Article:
The Impact of Domestic Abuse Research Phase 2020
I'm breaking the silence, this is my story, the family I grew up in. I'm working from the inside.
In partnership with SafeLives these portraits, shot on medium format, will help to change the narrative of domestic violence.
Sarah, "It’s imperative that stories like mine are heard. You felt my emotion today as a woman, mother and nurse. I’ve had to bury that for over a decade until today when I sat for my portrait, there was no voice for me."
The Femicide Census for 2018 shows 149 women killed, the highest number since census began. Only 6% of women were killed by a stranger. In the UK in 2018 were killed by a current or former partner, many after they had taken steps to leave. During the first three months of Covid-19 lockdown three times as many women were killed than in the same period last year, at least 5 a week. Many people and children were locked inside a home with an abusive partner. The pressure on refuges increases and the funding is cut.
"At Women’s Aid we know that while domestic abuse can affect all people in all kinds of relationships, the vast majority of domestic abuse is perpetrated by male partners against women. The gendered nature of domestic abuse is fundamentally linked to inequality, which intersects with other forms of discrimination, such as race and disability." Adina Claire
Using art to give a voice to those often denied power is something I feel passionately about, to become a campaigner by giving visibility to another person’s narrative.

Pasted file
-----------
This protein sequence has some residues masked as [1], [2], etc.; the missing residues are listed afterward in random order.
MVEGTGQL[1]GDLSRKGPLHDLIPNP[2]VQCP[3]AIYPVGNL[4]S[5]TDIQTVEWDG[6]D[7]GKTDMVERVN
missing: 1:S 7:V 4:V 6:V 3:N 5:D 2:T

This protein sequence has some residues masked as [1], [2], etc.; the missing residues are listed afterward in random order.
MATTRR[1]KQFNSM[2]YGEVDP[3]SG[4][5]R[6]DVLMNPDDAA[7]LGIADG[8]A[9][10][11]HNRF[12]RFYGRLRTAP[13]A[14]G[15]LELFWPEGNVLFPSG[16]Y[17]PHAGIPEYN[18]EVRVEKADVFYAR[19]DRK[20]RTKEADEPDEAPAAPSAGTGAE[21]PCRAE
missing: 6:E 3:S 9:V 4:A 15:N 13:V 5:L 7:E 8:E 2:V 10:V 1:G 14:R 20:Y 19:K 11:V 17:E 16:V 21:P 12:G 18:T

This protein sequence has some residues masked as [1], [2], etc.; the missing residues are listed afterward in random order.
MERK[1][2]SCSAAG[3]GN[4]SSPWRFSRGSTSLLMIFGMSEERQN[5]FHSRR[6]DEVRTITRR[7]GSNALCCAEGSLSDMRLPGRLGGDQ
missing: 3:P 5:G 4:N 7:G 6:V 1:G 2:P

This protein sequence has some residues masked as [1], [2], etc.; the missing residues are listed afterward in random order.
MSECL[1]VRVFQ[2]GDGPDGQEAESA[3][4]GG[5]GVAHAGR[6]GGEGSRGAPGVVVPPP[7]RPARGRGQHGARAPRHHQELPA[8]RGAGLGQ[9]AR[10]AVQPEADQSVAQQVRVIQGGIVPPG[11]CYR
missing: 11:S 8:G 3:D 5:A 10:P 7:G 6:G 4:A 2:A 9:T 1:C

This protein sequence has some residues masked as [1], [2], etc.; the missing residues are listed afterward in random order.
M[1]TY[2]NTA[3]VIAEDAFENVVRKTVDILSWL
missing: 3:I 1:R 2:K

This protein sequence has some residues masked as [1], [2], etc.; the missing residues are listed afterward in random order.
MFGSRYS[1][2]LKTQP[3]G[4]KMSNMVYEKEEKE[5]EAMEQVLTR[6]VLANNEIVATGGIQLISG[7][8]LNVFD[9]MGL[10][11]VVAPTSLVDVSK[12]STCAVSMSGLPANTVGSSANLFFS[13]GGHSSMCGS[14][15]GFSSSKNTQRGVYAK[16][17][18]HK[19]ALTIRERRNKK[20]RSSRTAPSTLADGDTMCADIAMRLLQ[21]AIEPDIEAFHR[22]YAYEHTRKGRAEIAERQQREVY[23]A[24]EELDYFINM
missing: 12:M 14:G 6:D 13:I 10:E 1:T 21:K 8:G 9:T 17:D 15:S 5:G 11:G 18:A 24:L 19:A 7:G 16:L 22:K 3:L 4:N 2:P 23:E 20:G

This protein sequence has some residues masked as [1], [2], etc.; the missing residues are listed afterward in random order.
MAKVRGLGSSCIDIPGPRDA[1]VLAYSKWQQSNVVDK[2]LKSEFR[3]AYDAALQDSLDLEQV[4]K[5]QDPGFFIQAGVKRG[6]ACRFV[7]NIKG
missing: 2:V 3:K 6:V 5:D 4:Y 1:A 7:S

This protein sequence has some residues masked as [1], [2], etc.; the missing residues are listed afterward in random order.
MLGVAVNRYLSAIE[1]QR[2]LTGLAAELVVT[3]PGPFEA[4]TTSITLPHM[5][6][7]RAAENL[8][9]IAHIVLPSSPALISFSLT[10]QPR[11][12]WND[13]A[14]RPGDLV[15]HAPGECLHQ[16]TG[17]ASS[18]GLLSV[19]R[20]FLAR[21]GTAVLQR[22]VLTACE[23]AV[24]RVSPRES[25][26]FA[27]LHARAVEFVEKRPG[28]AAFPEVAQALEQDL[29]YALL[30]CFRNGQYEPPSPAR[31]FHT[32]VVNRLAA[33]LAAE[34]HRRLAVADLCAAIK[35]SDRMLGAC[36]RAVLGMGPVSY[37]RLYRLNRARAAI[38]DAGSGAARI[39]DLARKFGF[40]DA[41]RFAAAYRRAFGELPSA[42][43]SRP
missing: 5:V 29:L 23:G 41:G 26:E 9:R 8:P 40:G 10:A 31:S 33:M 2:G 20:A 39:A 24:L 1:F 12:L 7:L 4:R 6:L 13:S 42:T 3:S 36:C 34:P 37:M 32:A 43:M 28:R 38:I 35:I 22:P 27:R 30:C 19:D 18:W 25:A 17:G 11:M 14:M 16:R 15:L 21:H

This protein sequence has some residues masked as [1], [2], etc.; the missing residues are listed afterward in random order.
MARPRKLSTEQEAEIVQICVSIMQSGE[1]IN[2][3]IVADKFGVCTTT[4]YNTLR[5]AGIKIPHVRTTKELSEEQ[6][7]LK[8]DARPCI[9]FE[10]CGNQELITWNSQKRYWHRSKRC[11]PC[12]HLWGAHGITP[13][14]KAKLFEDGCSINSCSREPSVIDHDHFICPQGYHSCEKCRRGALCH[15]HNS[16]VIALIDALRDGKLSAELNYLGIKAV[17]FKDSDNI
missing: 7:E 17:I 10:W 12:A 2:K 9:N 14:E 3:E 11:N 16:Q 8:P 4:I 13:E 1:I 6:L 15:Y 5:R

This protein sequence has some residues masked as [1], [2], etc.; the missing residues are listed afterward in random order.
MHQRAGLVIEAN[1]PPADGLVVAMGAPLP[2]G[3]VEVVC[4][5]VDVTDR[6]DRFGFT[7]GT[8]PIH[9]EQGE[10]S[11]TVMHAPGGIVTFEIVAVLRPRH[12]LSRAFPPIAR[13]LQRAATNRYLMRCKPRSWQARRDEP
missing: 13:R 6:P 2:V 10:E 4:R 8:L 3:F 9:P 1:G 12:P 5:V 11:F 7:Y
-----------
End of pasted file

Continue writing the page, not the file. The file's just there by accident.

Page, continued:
Suzanne Jacob OBE, SafeLives Chief Executive, said:
“It is totally unacceptable that one in four girls born today will go on to experience domestic abuse in their relationships. We currently play a waiting game, waiting until those relationships are formed before we step in.
“To prevent future victims, we must take urgent action now. This starts with education – in schools but also in its very broadest sense - teaching all young people what healthy and unhealthy relationships look like, and what their rights and responsibilities are to each other. This education must be reflective of all relationships, whatever form they take.
“We know that many victims still remain ‘hidden’. Hidden from statistics and hidden from the help they urgently need. Younger girls often worry that they’re less deserving of help or that what’s available won’t suit them. If we work together we can ensure every child and young woman can live a life free from fear.”
Collaborating with writer and activist Celia Peachy of SafeLives and Laura Noble who is designing backdrops that will have phrases from the subjects embroidered into them, we will explore the healing process and challenge how both men and women behave in abusive situations.
Jessica, "I see being the survivor of a controlling and abusive relationship as now being someone who can speak up, I can be confident in controlling my own life, my own needs and not letting myself be a victim but letting it shape the person I have become today, a mother, a wife and a successful career person.”
Sophie, "I know that my disability and wheelchair make me vulnerable and an easy target for some men.”
Samantha, “ I was heavily pregnant and slept in my car outside the refuge. It was full.”
Hayley, “ The coercive behaviour got worse and worse. It got to the point that I would have my phone on silent after work, they tried to stop me from seeing my friends... I came back one day to find them going through my phone bills..demanding to know whose number this was and that was. It was shoved in my face.They were a compulsive liar. I knew things weren't right. Lots of things. They tried to make out like I was crazy/mad. Somehow, I kept my mind and didn't allow them infiltrate it.”